Digging to Roam

Snow Storms, Schnitzel, and Confusion in Berlin Germany

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When I was going to Durham University I made an instant connection with Olivia. Her parents are both from Poland and she is fluent in Polish. Having so much extended family still in Poland she invited me to go with her there for Christmas. Neither of us had really considered going home, it was far, expensive, and we were living in Europe so if we were going to go anywhere it was going to be in Europe.
 
On the bus to Edinburgh airport,
laughing about someone we saw
making hearts with his hands.
In late November we finalized our plans and bought tickets to take a train to Edinburgh, Scotland and then to fly to Berlin, Germany and stay in Berlin for the weekend before heading off to Poland. I don’t know if you were in Europe in the winter of 2010, but it was not a mild winter. I’ve called Vermont my home base for half my life, so I know winter, but Britain doesn’t. The ice built up on the sidewalks in Durham and no one salted, sanded, or plowed them. When an inch of snow fell everything shut down. I did not understand it, at all. When mid-December rolled around Olivia and I were nervous that our train or flight would get delayed. Luckily it was a calm day for weather and we made our way to the Edinburgh Airport.
 
Olivia and her gin & tonic
On the plane we started our vacation off with a bang by downing a couple strong drinks. By the time we arrived it was mid-afternoon and the buzz was wearing off. Having pre-booked our hostel and looked up directions there, we boarded the Schönefeld Express from the Airport to Berlin. The train was the oddest train I’d ever been on, there were multiple levels, but not just a lower and an upper, there was also a raised area above the lowest level. There were no seats left so the two of us sat on our suitcases and tried to stay out of the way. Neither of us speaks any German, but we knew where we were going so we just waited for our stop on what we thought would be an uneventful train ride. But uneventful it was not, not only was it sweltering hot in the train and we had so many layers on to protect against the frigid German winter, but there was a group of belligerent tourists right in front of us. I can’t remember what language they were speaking, but they were not German, but they were drunk. Olivia and I just tried to look away because they were being really aggressive and getting louder by the minute. Our stop couldn’t come soon enough.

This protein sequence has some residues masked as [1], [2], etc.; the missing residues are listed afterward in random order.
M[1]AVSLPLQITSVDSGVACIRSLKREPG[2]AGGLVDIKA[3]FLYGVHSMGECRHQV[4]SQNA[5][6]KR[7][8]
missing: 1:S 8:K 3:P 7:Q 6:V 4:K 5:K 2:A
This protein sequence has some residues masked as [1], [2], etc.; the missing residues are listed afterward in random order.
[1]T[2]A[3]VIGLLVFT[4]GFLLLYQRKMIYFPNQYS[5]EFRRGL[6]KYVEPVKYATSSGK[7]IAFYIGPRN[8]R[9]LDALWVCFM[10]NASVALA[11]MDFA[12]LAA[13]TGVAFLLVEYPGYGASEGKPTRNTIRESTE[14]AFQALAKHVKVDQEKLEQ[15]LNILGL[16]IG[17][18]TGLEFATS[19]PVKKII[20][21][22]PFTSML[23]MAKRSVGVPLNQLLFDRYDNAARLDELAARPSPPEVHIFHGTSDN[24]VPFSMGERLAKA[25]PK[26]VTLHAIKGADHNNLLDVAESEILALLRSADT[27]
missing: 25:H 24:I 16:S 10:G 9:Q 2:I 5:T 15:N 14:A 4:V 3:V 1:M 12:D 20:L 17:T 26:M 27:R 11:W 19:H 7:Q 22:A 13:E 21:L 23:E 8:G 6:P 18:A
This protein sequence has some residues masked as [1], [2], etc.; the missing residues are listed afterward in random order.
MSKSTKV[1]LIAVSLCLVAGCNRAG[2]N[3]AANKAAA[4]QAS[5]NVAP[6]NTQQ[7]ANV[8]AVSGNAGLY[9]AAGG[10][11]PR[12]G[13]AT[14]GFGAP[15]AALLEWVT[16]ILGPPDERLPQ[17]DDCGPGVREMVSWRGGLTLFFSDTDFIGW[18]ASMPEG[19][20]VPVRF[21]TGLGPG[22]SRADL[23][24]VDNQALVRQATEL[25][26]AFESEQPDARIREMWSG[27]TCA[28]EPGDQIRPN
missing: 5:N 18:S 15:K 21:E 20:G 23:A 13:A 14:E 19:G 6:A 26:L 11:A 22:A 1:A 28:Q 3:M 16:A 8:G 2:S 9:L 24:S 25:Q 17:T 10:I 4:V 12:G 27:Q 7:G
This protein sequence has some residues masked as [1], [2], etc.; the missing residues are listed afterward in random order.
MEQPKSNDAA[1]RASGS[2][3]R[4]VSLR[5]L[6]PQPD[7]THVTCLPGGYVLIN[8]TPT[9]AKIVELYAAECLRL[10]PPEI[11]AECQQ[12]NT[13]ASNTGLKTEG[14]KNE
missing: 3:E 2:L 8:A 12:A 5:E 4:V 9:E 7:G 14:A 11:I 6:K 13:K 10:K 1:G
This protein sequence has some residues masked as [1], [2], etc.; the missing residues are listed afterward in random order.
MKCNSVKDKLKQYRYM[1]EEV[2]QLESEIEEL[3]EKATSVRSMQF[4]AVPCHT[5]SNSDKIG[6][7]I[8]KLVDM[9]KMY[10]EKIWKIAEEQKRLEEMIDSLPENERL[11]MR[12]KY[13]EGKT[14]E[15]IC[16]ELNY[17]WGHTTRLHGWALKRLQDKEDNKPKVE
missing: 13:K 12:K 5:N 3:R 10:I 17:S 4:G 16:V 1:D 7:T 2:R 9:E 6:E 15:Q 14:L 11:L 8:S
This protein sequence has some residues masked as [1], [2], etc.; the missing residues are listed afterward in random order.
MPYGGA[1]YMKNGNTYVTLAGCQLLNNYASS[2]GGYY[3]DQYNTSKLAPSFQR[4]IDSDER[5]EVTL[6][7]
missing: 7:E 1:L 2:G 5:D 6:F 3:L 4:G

We didn’t know anyway to get to the Raise A Smile Hostel besides to walk, so dragging our suitcases through the snow we made our way there. It was already dark outside and the entrance to the hostel is behind another building, through a courtyard/parking lot and up these dark stairs. You have to press a buzzer to enter and then go through a maze of echoing halls up to the floor with the hostel. The hostel was lovely though, and our room was beautiful with a large mural on the wall.
Trains (Olivia’s picture)
Even though we were completely exhausted from the trip, we only had a little time in Berlin and didn’t want to waste any of it. After dropping off our things and attempting to freshen up, we headed back out. The snow was piling up and there were no cars on the road, but we were determined to get ourselves some German food and beer. The hostel is located in Friedrichshain, which is one of the hippest areas of Berlin, and just a short walk to Simon-Dach Straβe which is a popular street full of restaurants, bars, and cafes. We made our way there. As I said, it was dark and snowing heavily, so to this day I’m not positive we were actually on the correct Straβe. We did find a restaurant though, and it was busy, full of Germans and the menu was only in German so we knew the food would be good. Using broken German we got a table and deciphered bits of the menu, we both knew what schnitzel was so we went for it along with a good German beer.
The street the hostel is on.
We were trying to make sure that my schnitzel was one that wouldn’t be covered in cheese because I’m intolerant to dairy, thinking we’d sufficiently explained our order we got to chatting about what our plans were for the next day. When the food came out, wouldn’t you know it, mine was basically under a pile of cheese that was covered in another pile of cheese, sprinkled with cheese. I can handle a little dairy without getting too ill, but a meal like that would have put a serious damper on my vacation. It took five minutes of looking up words and pointing to communicate about the dish. Our servers were incredibly nice, but they spoke very little English just like we spoke very little German. We were nearly in hysterics cracking up about our confusion. By the time I got a schnitzel dish I could eat, I was starving and wolfed it down quickly. Olivia and I refused to let a little cultural barrier get us down, and we stayed out drinking, laughing, and enjoying the city late into the night despite the cold.

Kristance Harlow

July 20, 2013

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2 Comments

  1. Rose L on July 22, 2013 at 6:49 am

    Yes, we are eager to hear.

  2. mplanck on July 20, 2013 at 3:54 pm

    So what happened next???? Inquiring minds want to know!

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